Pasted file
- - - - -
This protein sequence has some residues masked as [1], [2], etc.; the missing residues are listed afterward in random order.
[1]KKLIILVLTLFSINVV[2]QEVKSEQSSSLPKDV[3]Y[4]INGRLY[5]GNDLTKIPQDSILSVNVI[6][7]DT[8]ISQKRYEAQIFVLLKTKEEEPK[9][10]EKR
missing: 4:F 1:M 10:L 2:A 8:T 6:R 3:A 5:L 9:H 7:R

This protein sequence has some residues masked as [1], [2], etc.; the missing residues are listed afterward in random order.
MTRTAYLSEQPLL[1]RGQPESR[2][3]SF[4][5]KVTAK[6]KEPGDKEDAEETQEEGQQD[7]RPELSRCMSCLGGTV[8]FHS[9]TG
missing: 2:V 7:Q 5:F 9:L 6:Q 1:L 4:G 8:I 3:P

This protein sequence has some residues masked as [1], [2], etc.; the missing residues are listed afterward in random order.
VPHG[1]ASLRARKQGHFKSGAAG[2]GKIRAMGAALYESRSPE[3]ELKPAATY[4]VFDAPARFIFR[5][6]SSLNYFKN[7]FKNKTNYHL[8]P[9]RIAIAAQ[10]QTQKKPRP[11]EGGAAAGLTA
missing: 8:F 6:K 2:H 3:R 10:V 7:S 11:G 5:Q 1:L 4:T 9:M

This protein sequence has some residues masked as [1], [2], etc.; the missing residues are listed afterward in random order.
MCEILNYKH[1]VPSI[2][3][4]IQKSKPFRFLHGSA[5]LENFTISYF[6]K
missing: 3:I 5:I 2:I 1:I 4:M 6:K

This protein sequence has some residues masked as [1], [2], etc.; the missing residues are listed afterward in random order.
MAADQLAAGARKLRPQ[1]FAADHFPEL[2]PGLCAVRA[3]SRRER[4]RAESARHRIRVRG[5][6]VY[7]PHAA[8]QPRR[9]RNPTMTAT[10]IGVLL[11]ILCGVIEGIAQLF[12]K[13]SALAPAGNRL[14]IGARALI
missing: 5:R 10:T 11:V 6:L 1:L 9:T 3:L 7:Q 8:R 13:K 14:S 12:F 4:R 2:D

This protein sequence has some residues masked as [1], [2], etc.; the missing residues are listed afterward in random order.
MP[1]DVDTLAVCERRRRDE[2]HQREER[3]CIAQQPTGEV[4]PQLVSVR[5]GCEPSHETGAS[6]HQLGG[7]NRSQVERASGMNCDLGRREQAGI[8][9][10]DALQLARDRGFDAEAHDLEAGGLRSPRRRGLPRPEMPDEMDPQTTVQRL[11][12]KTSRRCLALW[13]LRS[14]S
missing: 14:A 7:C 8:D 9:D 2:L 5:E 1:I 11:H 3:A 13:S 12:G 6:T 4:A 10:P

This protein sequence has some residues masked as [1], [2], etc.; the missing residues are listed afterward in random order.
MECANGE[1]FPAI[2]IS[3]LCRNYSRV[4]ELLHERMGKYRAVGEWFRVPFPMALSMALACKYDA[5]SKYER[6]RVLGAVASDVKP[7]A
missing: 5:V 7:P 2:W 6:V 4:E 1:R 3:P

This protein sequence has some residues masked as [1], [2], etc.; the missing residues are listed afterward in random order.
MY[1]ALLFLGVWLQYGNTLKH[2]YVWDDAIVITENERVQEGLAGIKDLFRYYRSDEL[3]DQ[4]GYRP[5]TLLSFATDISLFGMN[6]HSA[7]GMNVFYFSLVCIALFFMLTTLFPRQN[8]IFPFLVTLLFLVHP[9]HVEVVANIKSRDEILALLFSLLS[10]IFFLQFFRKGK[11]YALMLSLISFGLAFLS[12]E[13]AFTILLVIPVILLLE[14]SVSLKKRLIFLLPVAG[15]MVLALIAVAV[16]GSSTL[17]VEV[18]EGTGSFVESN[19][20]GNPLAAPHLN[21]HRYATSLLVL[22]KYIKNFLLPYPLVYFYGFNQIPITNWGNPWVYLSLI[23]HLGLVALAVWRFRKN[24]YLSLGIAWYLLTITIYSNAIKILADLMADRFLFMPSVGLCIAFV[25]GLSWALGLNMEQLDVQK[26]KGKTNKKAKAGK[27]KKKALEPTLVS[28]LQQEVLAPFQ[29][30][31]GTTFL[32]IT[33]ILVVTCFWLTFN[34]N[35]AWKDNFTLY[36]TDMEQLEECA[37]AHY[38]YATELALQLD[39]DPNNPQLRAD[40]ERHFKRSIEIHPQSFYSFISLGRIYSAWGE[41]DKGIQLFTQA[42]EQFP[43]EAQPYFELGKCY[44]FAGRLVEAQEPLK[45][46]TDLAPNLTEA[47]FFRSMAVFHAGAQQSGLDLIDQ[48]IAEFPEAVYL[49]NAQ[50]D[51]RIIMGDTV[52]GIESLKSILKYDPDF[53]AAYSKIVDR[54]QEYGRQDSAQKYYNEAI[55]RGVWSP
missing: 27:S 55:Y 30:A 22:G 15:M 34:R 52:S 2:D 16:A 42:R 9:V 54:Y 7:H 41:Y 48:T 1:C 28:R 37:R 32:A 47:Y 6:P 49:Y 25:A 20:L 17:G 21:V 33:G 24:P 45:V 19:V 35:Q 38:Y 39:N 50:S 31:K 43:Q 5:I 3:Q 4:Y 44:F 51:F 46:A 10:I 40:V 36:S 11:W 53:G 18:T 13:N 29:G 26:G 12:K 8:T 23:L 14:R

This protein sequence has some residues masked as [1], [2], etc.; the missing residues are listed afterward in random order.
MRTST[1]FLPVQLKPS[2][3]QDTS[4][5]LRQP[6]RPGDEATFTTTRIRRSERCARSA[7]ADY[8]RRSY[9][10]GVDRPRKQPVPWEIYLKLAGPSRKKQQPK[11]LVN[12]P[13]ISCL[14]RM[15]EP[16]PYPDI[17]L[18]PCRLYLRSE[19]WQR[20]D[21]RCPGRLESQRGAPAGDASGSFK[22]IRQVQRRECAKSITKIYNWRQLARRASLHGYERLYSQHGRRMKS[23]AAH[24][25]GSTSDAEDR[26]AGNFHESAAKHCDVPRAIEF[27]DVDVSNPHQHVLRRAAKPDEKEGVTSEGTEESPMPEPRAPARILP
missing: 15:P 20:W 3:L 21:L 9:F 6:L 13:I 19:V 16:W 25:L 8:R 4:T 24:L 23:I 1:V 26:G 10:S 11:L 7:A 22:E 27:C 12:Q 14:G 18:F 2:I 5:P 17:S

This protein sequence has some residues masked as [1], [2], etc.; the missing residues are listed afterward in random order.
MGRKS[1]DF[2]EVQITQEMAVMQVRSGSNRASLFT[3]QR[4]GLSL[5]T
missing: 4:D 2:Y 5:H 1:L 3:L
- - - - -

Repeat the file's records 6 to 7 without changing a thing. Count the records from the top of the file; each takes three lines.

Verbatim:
This protein sequence has some residues masked as [1], [2], etc.; the missing residues are listed afterward in random order.
MP[1]DVDTLAVCERRRRDE[2]HQREER[3]CIAQQPTGEV[4]PQLVSVR[5]GCEPSHETGAS[6]HQLGG[7]NRSQVERASGMNCDLGRREQAGI[8][9][10]DALQLARDRGFDAEAHDLEAGGLRSPRRRGLPRPEMPDEMDPQTTVQRL[11][12]KTSRRCLALW[13]LRS[14]S
missing: 14:A 7:C 8:D 9:D 2:L 5:E 1:I 11:H 3:A 13:S 12:G 6:T 4:A 10:P

This protein sequence has some residues masked as [1], [2], etc.; the missing residues are listed afterward in random order.
MECANGE[1]FPAI[2]IS[3]LCRNYSRV[4]ELLHERMGKYRAVGEWFRVPFPMALSMALACKYDA[5]SKYER[6]RVLGAVASDVKP[7]A
missing: 5:V 7:P 2:W 6:V 4:E 1:R 3:P